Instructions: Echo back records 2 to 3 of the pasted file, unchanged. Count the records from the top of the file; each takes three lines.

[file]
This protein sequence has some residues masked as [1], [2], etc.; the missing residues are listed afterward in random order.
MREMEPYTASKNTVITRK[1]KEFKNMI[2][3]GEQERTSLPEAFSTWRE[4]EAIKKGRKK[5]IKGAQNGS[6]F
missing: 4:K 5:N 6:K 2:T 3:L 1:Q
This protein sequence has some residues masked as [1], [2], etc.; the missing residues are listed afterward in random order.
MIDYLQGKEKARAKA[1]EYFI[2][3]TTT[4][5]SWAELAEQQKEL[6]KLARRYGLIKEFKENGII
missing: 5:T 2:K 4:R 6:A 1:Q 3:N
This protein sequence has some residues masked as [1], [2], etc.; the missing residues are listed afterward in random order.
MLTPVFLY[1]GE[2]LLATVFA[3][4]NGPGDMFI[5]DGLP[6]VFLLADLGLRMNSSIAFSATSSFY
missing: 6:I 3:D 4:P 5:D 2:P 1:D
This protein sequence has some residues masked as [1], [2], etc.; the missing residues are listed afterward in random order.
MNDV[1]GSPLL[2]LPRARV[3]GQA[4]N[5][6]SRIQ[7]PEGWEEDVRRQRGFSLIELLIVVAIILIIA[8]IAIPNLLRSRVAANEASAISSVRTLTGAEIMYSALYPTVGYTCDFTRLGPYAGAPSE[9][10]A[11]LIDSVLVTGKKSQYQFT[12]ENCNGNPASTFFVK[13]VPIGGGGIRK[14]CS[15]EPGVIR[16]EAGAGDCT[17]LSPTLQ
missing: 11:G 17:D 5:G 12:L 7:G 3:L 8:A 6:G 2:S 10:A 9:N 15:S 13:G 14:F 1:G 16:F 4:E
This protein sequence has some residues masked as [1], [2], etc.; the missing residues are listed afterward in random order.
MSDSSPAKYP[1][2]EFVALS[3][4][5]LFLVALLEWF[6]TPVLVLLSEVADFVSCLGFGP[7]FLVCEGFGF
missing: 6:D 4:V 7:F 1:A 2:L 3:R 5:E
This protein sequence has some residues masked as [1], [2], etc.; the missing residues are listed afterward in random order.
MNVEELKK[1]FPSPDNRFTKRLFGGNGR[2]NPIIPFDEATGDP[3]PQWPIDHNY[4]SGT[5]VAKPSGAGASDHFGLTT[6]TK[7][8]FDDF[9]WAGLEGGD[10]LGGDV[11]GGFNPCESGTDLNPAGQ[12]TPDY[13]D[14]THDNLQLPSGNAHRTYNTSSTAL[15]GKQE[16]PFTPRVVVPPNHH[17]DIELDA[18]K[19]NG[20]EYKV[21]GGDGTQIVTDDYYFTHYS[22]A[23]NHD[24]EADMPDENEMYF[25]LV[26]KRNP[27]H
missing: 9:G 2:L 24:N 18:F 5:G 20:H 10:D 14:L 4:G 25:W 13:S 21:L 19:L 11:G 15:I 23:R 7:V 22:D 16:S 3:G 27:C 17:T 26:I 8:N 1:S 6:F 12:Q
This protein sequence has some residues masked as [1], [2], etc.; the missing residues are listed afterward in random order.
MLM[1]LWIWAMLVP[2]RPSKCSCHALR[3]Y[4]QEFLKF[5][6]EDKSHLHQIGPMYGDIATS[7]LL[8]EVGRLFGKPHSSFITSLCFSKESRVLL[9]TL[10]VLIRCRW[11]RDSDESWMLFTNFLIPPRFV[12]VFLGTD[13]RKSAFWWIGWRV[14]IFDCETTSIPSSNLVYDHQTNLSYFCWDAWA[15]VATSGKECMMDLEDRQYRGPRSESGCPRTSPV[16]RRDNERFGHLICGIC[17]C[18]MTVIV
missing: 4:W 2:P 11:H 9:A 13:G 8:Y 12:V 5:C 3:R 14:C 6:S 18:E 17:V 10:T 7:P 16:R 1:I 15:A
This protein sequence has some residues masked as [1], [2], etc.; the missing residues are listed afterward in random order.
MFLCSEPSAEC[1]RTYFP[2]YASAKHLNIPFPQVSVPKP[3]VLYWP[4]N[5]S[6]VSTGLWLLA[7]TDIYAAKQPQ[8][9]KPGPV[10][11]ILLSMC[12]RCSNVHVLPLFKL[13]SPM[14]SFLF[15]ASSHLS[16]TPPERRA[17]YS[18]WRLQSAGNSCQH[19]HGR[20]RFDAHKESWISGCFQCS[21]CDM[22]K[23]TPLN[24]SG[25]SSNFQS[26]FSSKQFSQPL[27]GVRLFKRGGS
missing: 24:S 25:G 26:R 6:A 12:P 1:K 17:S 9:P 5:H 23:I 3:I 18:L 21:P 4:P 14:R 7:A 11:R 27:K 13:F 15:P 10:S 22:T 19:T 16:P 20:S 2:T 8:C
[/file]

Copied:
This protein sequence has some residues masked as [1], [2], etc.; the missing residues are listed afterward in random order.
MIDYLQGKEKARAKA[1]EYFI[2][3]TTT[4][5]SWAELAEQQKEL[6]KLARRYGLIKEFKENGII
missing: 5:T 2:K 4:R 6:A 1:Q 3:N
This protein sequence has some residues masked as [1], [2], etc.; the missing residues are listed afterward in random order.
MLTPVFLY[1]GE[2]LLATVFA[3][4]NGPGDMFI[5]DGLP[6]VFLLADLGLRMNSSIAFSATSSFY
missing: 6:I 3:D 4:P 5:D 2:P 1:D